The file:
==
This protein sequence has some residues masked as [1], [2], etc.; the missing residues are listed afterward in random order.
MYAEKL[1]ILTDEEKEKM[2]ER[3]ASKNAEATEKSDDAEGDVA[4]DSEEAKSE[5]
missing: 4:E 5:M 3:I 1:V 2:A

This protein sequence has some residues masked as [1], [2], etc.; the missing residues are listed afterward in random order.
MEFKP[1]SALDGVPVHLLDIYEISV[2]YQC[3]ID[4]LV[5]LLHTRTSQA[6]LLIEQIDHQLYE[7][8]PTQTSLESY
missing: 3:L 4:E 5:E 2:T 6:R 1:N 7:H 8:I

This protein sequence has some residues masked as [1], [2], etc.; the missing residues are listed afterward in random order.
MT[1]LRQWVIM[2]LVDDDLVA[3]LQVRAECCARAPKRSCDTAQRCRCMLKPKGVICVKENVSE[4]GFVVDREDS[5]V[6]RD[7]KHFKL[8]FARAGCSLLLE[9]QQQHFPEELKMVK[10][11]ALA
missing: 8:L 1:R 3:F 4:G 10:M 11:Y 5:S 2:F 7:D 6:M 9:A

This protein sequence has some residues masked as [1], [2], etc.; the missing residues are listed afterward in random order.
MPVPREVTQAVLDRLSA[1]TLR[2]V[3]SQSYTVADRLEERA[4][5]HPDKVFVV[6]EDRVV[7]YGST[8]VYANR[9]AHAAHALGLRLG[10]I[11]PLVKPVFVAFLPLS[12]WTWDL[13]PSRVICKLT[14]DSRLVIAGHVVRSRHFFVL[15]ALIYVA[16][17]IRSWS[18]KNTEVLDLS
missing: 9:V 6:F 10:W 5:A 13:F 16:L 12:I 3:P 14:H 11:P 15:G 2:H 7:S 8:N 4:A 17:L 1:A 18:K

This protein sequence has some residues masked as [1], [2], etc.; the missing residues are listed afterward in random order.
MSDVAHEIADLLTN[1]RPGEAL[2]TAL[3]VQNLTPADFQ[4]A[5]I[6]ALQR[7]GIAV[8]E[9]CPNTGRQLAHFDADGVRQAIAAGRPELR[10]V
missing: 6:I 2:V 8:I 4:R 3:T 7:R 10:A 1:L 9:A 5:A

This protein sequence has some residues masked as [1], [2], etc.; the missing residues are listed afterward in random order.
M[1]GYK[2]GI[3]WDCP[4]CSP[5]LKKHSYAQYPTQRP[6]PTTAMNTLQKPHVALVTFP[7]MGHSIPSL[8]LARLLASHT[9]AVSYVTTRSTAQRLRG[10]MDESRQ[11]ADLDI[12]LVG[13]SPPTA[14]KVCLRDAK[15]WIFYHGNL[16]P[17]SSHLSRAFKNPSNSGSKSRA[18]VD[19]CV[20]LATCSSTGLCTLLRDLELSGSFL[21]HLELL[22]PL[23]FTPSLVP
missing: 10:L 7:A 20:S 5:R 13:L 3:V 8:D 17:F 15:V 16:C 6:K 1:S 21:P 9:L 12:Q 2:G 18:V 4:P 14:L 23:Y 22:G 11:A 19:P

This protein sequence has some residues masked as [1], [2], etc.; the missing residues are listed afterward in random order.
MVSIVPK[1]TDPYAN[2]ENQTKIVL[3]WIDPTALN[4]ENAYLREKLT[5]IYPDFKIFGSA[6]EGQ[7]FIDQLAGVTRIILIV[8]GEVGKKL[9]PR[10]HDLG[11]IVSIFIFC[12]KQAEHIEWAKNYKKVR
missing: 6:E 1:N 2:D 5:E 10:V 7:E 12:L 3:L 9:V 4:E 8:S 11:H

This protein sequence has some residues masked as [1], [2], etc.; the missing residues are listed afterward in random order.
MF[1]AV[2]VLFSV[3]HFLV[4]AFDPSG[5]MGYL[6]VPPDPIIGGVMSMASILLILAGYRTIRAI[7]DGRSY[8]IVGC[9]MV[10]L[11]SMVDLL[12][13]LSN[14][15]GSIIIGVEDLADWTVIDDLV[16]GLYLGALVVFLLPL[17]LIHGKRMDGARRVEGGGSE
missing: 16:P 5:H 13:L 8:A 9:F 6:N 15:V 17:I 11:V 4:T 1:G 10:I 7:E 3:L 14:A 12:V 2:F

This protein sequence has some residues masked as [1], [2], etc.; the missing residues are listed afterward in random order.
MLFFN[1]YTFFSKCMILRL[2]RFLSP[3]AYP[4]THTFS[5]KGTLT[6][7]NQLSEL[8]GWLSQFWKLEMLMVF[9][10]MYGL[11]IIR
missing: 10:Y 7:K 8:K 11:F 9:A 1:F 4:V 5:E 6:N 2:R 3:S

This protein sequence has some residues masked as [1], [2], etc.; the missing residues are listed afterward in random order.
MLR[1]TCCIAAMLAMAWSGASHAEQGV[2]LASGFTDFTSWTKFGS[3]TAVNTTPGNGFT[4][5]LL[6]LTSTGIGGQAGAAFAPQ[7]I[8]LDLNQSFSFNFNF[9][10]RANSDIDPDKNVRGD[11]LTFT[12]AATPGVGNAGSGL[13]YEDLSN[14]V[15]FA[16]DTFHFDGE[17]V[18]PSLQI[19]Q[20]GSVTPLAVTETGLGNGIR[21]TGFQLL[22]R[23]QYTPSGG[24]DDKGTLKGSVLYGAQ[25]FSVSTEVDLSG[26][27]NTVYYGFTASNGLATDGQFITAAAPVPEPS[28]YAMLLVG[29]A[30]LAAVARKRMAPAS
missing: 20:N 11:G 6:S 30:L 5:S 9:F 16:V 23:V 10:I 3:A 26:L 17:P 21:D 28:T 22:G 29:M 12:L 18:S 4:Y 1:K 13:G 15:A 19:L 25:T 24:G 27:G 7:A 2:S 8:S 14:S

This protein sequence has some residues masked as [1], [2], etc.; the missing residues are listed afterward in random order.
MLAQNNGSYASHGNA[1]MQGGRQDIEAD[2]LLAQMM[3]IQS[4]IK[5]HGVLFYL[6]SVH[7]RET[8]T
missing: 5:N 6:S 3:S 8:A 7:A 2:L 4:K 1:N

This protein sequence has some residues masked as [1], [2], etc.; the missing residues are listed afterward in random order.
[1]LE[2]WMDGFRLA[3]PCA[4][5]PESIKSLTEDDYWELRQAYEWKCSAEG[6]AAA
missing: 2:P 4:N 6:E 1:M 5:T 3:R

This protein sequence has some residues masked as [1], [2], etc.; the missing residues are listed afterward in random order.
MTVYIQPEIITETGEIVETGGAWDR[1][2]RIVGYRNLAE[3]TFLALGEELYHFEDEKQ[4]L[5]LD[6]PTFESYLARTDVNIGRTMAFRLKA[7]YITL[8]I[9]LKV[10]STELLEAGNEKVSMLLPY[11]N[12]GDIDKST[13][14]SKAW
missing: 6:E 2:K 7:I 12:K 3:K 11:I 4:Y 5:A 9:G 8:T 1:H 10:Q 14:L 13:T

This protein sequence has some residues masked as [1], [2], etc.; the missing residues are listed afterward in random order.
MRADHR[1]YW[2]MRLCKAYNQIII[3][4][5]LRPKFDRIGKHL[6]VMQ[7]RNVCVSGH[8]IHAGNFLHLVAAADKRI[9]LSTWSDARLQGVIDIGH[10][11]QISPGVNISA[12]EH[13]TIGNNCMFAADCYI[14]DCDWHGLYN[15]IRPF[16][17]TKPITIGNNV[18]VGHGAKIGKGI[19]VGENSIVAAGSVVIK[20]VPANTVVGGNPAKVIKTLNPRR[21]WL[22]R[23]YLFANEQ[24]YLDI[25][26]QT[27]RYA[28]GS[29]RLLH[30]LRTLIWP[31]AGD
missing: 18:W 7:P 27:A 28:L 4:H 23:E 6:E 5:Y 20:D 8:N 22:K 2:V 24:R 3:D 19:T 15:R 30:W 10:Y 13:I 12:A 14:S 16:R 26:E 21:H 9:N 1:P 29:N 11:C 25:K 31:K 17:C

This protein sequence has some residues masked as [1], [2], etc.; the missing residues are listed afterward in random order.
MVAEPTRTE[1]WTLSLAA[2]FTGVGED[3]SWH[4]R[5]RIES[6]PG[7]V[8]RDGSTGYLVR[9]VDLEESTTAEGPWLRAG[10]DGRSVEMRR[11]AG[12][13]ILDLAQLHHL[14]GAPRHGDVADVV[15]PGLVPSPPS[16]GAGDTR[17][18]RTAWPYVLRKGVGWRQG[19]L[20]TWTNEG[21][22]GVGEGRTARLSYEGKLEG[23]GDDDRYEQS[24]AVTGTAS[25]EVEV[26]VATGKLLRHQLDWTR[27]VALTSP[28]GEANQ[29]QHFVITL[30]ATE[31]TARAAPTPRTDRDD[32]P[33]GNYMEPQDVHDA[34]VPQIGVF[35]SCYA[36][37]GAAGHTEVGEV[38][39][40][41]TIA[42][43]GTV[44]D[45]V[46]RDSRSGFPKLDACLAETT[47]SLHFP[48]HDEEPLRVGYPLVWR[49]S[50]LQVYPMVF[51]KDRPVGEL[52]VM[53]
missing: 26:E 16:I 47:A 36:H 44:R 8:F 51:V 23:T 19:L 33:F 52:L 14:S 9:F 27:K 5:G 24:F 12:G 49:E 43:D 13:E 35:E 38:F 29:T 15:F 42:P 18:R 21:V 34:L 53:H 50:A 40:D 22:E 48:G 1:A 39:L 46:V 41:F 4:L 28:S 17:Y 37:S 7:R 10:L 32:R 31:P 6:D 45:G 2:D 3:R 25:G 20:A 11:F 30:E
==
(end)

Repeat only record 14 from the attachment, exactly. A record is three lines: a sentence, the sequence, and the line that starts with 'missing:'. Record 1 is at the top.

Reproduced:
This protein sequence has some residues masked as [1], [2], etc.; the missing residues are listed afterward in random order.
MRADHR[1]YW[2]MRLCKAYNQIII[3][4][5]LRPKFDRIGKHL[6]VMQ[7]RNVCVSGH[8]IHAGNFLHLVAAADKRI[9]LSTWSDARLQGVIDIGH[10][11]QISPGVNISA[12]EH[13]TIGNNCMFAADCYI[14]DCDWHGLYN[15]IRPF[16][17]TKPITIGNNV[18]VGHGAKIGKGI[19]VGENSIVAAGSVVIK[20]VPANTVVGGNPAKVIKTLNPRR[21]WL[22]R[23]YLFANEQ[24]YLDI[25][26]QT[27]RYA[28]GS[29]RLLH[30]LRTLIWP[31]AGD
missing: 18:W 7:P 27:A 28:L 4:H 23:E 6:E 5:Y 20:D 8:N 22:K 2:V 24:R 3:D 19:T 15:R 30:W 10:Y 13:I 12:A 14:S 16:R 26:E 21:H 9:N 1:P 29:N 11:C 25:K 31:K 17:C